Adolescence is life stage typical of Homo sapiens. Reproduction during adolescence, i.e. teenage pregnancies is still listed among the most important public health problems of the 21rst century, although low maternal age may be a marker for social rather than biological or medical disadvantage. Data from developed countries indicate that an optimal prenatal program eliminates obstetrical risks among adolescent mothers and adverse pregnancy outcome is mainly due to socioeconomic cofactors. Most teenage pregnancies are unplanned and result often in a social disaster. It is well documented that teenage mothers are more likely to drop out of school and have a low educational level. They are faced with unemployment and poverty. Consequently nearly all developed countries try to reduce teenage pregnancies and teenage motherhood effectively. The different countries however, use different strategies and these strategies differ regarding their effectiveness. In this review beside general aspects of pregnancies during adolescence, strategies to reduce teenage pregnancy rates are discussed. In particular the decline in teenage motherhood in Austria since the 1970s and is highlighted.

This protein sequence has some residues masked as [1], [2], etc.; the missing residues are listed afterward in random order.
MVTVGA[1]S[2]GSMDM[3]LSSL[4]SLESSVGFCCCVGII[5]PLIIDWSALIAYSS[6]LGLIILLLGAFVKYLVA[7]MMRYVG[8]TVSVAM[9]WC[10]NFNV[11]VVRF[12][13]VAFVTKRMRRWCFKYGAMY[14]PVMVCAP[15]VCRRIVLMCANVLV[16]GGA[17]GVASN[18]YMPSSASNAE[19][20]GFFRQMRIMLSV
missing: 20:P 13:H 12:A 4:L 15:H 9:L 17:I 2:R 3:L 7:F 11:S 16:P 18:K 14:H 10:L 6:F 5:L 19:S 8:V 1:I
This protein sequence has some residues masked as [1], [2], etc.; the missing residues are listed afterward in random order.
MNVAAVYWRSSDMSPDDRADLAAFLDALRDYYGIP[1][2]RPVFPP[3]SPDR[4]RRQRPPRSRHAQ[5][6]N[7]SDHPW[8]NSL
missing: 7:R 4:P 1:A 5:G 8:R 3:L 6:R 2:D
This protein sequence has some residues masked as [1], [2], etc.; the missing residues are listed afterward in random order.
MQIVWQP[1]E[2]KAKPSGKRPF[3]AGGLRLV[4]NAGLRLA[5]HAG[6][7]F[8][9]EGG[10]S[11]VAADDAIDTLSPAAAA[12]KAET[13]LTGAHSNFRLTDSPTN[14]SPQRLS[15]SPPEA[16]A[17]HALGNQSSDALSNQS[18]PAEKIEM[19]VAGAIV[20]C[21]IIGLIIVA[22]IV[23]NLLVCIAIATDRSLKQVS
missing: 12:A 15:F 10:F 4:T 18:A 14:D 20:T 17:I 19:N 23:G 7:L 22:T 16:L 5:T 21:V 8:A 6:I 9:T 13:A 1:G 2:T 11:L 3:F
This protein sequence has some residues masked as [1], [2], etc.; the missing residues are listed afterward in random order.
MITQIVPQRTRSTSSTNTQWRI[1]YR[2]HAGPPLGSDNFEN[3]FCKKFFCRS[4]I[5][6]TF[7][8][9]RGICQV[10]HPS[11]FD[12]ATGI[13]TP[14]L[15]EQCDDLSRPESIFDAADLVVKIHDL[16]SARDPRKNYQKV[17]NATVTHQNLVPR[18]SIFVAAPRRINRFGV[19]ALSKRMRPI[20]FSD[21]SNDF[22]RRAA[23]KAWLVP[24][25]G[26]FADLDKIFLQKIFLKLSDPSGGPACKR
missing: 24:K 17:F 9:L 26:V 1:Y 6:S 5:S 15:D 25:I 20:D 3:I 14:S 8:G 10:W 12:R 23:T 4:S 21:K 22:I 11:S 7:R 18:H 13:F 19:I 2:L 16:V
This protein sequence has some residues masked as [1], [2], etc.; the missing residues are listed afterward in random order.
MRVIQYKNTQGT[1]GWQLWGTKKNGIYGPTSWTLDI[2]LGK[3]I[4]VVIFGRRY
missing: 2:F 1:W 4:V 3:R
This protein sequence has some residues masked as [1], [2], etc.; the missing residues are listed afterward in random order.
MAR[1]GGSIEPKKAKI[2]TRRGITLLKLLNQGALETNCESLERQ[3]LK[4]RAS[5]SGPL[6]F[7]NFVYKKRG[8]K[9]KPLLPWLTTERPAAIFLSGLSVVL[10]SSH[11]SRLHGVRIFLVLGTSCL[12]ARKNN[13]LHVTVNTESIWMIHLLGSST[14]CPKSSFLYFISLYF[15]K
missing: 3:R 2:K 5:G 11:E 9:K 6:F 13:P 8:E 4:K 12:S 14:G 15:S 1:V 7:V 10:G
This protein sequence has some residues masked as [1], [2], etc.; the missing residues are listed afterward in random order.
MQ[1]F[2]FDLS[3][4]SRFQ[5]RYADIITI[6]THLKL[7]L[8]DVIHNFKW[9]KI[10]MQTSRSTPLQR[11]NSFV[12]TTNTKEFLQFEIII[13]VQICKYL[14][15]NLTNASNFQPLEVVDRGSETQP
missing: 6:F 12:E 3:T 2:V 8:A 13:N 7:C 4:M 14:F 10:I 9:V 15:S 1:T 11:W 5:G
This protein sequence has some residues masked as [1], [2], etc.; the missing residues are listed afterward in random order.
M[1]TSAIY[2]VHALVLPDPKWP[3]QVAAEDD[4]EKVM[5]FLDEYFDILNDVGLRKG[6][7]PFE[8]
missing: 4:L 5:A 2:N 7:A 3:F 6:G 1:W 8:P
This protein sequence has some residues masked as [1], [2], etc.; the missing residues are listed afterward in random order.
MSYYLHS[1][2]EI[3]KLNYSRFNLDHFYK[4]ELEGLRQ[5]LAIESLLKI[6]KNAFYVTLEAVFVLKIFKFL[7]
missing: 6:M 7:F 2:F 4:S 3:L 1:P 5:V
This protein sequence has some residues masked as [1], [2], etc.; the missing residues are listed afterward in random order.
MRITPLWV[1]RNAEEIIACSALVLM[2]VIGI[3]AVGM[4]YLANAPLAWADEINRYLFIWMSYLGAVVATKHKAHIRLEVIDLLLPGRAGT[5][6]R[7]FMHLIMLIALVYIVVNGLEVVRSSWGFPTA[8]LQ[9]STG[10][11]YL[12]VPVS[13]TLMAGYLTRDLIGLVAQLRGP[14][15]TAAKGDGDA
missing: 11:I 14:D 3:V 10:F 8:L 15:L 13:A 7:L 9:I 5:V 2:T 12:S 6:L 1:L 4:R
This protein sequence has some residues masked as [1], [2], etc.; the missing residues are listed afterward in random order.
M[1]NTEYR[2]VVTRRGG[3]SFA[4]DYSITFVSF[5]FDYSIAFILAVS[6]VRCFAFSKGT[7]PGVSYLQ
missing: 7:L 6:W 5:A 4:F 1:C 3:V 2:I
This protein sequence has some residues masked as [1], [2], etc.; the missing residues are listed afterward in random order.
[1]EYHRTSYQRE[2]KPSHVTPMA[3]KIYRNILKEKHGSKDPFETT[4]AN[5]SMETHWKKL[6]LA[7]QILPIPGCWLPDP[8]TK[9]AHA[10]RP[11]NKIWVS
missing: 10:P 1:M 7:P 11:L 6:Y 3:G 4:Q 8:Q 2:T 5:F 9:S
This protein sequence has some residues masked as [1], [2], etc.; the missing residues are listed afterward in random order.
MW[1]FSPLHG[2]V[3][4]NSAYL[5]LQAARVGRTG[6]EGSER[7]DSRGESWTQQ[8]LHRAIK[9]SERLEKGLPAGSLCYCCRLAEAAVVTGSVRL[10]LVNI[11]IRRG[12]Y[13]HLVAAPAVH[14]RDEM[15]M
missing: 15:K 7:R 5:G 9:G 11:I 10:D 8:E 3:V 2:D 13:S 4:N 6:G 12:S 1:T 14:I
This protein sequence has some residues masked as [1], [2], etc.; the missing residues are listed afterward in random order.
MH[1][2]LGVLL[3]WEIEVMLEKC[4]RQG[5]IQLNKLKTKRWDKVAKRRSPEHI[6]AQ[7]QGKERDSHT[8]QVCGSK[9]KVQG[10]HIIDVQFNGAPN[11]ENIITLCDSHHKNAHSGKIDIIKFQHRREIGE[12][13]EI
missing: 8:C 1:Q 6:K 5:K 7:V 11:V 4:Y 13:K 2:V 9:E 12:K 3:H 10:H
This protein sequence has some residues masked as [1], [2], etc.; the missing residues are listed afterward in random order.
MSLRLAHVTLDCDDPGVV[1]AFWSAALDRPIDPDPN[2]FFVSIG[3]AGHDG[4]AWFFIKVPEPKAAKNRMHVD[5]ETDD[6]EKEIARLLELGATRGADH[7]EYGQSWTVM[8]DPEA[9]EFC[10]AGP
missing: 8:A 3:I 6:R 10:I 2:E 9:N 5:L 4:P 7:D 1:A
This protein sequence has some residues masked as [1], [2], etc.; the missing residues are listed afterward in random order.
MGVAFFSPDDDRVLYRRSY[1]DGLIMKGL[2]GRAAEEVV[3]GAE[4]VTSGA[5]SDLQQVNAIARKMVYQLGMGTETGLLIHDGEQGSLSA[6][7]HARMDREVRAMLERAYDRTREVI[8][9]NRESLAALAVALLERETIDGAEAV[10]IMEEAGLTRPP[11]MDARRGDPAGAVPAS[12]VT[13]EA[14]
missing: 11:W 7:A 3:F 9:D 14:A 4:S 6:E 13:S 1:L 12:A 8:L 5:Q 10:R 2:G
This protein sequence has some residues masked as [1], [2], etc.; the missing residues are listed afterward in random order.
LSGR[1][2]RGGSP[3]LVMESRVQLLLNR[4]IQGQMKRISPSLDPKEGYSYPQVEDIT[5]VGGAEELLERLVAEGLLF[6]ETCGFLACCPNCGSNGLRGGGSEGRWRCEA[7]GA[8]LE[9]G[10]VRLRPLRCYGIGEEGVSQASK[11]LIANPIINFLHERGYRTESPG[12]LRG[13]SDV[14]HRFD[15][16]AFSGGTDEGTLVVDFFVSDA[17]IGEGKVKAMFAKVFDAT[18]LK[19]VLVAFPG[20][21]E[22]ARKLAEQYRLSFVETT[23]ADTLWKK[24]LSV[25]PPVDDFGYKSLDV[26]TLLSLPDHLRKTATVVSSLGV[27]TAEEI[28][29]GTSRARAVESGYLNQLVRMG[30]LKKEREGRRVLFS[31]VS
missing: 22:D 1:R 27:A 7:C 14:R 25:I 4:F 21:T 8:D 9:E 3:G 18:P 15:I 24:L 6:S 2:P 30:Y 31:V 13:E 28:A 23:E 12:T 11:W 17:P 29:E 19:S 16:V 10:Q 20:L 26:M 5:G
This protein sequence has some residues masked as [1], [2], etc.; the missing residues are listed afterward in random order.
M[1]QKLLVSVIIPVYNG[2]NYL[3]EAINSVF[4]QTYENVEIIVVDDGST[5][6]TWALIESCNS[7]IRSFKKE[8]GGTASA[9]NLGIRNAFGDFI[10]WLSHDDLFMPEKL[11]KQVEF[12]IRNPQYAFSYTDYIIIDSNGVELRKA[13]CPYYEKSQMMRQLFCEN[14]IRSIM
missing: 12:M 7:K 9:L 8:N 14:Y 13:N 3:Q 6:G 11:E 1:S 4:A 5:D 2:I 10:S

Keywords: Adolescence, decline in teenage pregnancy rates, pregnancy outcome, secular trends, sex education, social support, teenage mothers, reproductive capability, obstetric problems, maternal and child health